The brand synonymous with large-haired names like Van Halen, Sambora, Batten, Morello, Schon and more is back with a well-priced range of rockers. Review by Martyn Casserly
Kramer was once the biggest-selling guitar company in the world. For a couple of years in the mid-’80s, aided by the likes of Eddie Van Halen and Richie Sambora, these pointy-headstocked guitars widdled their way to the top of the pile. The success was short-lived, though, and a few years later Kramer went into bankruptcy, eventually to be purchased by Gibson. Now, with an ’80s nostalgia revival going on, they’re back with updated models to catch the eye and tug at a few heartstrings. Pink plectrum at the ready? Let’s rock.
The name sounds like some kind of weapon you’d hear the kids screaming about while playing Call of Duty: Modern Warfare on the Xbox, but to be fair it does wield some firepower.
The single cutaway body is a no-nonsense slab of mahogany with a gentle top carve and a ribcage contour. The mahogany set-neck bears a 24-fret ebony board with ‘thorn’ inlays.
A solid white finish with black binding gives it a Alex Lifeson/Dave Navarro/Hives feel; there’s a black finish option. Gone is the pointy headstock, replaced with one that looks like a softer version of a PRS.
Appointments are simple: Floyd Rose vibrato, locking nut, twin humbuckers, two allen keys attached to the back of the headstock, three-a-side tuners.
There’s a three-way switch and volume and tone knobs, and the volume has a modification that keeps the treble in the signal as you back off the level, stopping the guitar from getting muddy.
One small complaint: with the whammy bar in place it’s difficult to perform the old ‘violining’ trick by wrapping your little finger around the volume knob.
The Assault’s neck is very fast. The flat, spacious fretboard is a playground for rapid runs, legato phrasing and of course those wild tapping solos. You can almost feel your hair start to perm as you play.
Through a clean amp the Assault gives a good account of itself. The neck pickup is bright while retaining decent warmth; you can get a light jazz voice that works well with the fast fretboard.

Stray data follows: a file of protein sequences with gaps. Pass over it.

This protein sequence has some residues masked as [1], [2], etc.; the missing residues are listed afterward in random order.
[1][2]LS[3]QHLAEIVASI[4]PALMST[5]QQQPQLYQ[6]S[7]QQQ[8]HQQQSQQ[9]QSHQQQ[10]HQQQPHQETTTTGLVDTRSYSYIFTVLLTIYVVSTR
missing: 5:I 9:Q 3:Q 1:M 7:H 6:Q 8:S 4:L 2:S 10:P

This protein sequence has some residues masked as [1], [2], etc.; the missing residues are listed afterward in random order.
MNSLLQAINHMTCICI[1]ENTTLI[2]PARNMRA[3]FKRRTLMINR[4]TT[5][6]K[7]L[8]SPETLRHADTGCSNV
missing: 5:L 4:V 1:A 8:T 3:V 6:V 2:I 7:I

Overdrive reveals a credible classic rock guitar with big, focussed chords and solo lines that sing nicely thanks to impressive sustain.
The tone is slightly metallic at the edges, but still very usable. High gain is where the Assault shines, and the aggressive attack of the pickups mixed with the rapid playability makes for a flying-by-the-seat-of-your-pants experience that’ll bring out the metaller in all of us.
Low-down chugging is effortless, and notes seem to come in flurries once the solos begin. Great stuff!
It can be a risk brinKramer Assault 220R ging a once-great name back to prominence - you're up against iconic models plus a sprinkling of rose-coloured memories of the good old days. Kramer - or, more accurately, Gibson - should be happy with what they've achieved here, because both these new models are fine examples of affordable manufacturing, and they've been made with a high level of quality. The Assault is a proper rock guitar with attitude, big tones and excellent playability. It's surprisingly versatile, and modern rockers looking for a tough and inspirational axe should definitely check one out. For less heavy styles the Striker is a tantalising option. That's not to say it can't rock hard - it can - but with the sonic possibilities of the single coils it would seem a little constricting just to leave it in humbucker mode. In a technical sense Kramer has always been around in one guise or another, but it feels now that maybe, after all this time, the company is finally back.